There used to be a time when an Australian could fly to New York and be imbued with the power to predict the fashion and hair cuts that would appear on Sydney or Melbourne streets in the upcoming year. On Thursday, Australia's state and territory leaders agreed to link their systems, and thereby create a national federated database of biometric passport and driver's licence photo data. Far from protecting the electorate's civil liberties -- which, unlike many other modern nations, are not written down and only exist in feelings, vibes, and the whims of the High Court -- the state premiers piled on and were only too proud of the technological terror to be constructed. "In my judgement, it would be unforgivable to not make changes like that when the technology is available, the competence, the know-how, and safeguards are available to effect that change," Victorian Premier Dan Andrews said. Australia in 2017 is a place where the political discourse allows Parliament to abrogate and outsource responsibilities on equality, yet the final step to create a technology-driven system of constant visual surveillance is waved through as routine.
Move over Face ID, the Australian government has eclipsed you on the creepy factor. It'll allow for photos from government I.D.s and licenses to be added to a national facial recognition database, making it easier for the country's law enforcement agencies to identify people in real time. SEE ALSO: Moscow's facial recognition CCTV network is the biggest example of surveillance society yet The announcement was made on Thursday by Prime Minister Malcolm Turnbull, following an agreement between all the country's states and territories. It will be up and running next year, and the government says the database will help bolster national security. "To be quite clear about this, this is not accessing information, photo I.D. information that is not currently available.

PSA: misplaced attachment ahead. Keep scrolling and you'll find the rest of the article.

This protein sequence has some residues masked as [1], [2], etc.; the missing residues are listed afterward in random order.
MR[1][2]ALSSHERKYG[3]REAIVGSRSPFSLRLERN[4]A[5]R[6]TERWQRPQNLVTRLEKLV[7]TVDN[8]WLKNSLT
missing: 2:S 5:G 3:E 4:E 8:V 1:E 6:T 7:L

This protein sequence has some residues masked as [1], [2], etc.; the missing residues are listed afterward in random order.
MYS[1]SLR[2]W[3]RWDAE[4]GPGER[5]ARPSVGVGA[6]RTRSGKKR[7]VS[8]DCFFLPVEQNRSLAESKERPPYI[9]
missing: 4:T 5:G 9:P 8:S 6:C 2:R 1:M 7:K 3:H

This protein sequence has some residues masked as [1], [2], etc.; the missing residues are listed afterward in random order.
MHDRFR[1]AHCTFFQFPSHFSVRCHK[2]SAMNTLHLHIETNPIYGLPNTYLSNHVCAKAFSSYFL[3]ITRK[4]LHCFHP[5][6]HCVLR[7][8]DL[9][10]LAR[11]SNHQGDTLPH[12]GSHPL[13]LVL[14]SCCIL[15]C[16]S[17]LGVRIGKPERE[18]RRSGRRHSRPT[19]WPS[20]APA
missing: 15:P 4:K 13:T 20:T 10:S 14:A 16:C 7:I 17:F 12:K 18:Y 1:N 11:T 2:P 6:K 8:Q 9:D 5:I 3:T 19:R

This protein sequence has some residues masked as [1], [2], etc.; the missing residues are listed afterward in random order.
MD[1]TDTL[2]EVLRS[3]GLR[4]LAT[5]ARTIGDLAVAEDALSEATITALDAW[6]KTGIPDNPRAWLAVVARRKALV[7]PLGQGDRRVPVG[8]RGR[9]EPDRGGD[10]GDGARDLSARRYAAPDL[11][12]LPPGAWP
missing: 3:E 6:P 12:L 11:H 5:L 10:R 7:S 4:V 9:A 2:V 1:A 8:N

Victoria has threatened to pull out of a state and federal government agreement for the home affairs department to run a facial recognition system because the bill expands Peter Dutton's powers and allows access to information by the private sector and local governments. In October the Council of Australia Governments agreed to give federal and state police real-time access to passport, visa, citizenship and driver's licence images for a wide range of criminal investigations. The identity matching services bill, introduced in February, enables the home affairs department to collect, use and disclose identification information including facial biometric matching. In a submission to the parliamentary joint committee on intelligence and security, the Victorian special minister of state, Gavin Jennings, warned that the bill provided "significant scope" for the home affairs minister to expand his powers beyond what was agreed. This includes the ability to collect new types of identification information and expand identity matching services.